By Bob Pease, Peter Camilleri
Deals a serious realizing of matters concerned with operating with males for college kids and practitioners in social paintings, group paintings and comparable fields, and marks the start of a brand new time table for profeminist perform with males.
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Extra info for Working with Men in the Human Services
Peter, aged 46, came to therapy distressed about his relationship with his wife Angela who was 38. They had been married for fifteen years and did not have children. Angela had been involved in academic study over the last five years and Peter had experienced her becoming increasingly distant from him. He cried as he faced how rejected he had been feeling and his fear of losing his wife. When seeing both of them, it emerged that Angela had always been somewhat more reserved and distant in the relationship, whereas Peter was more likely to want more closeness.
The therapist explored what it was like for Peter emotionally when he came home. He expressed feeling hurt and rejected, unable to emotionally connect, incompetent and unloved as a parent. As Angy had experienced Peter as distant and quick to anger, she felt surprise and relief to know of his inner feelings of vulnerability. The therapist prescribed a ‘welcome home’ ritual, and worked with Peter on developing a ‘softer’ more nurturing relationship with his children. Confronting self-harm Therapists can challenge traditional aspects of masculinity that are obviously harmful to the man or his family, for example: working long hours; neglecting his health; over use of addictive substances; expressions of anger to the exclusion of other affects such as hurt or sadness; domination and control of others and self-righteousness.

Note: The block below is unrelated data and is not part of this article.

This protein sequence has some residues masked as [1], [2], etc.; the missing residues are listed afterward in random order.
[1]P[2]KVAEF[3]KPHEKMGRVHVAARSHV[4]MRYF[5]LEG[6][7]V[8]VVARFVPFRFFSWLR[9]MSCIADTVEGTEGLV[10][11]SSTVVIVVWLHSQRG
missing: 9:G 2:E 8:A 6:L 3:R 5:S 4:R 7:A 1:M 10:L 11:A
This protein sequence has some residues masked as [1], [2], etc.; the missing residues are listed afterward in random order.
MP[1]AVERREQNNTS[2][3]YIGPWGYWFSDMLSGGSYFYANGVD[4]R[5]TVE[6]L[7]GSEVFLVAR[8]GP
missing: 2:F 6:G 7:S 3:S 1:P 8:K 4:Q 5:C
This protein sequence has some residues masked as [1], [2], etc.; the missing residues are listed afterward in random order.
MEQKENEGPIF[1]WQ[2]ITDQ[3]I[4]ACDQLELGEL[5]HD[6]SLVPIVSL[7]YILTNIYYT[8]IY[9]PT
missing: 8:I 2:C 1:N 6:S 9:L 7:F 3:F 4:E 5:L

The notion of the ‘caring’ professions (Hugman 1991), and of caring itself, produces a powerful discourse, which creates images of love, affection, self-sacrifice and intimacy. This notion of care is embedded within the discourse of femininity. In this sense, professions such as nursing and social work are not just seen as women’s professions but the actual tasks undertaken by them are seen as women’s tasks. Women are defined as carers not in any abstract sense but in their everyday work as mothers, sisters, daughters and workers.
Working with Men in the Human Services by Bob Pease, Peter Camilleri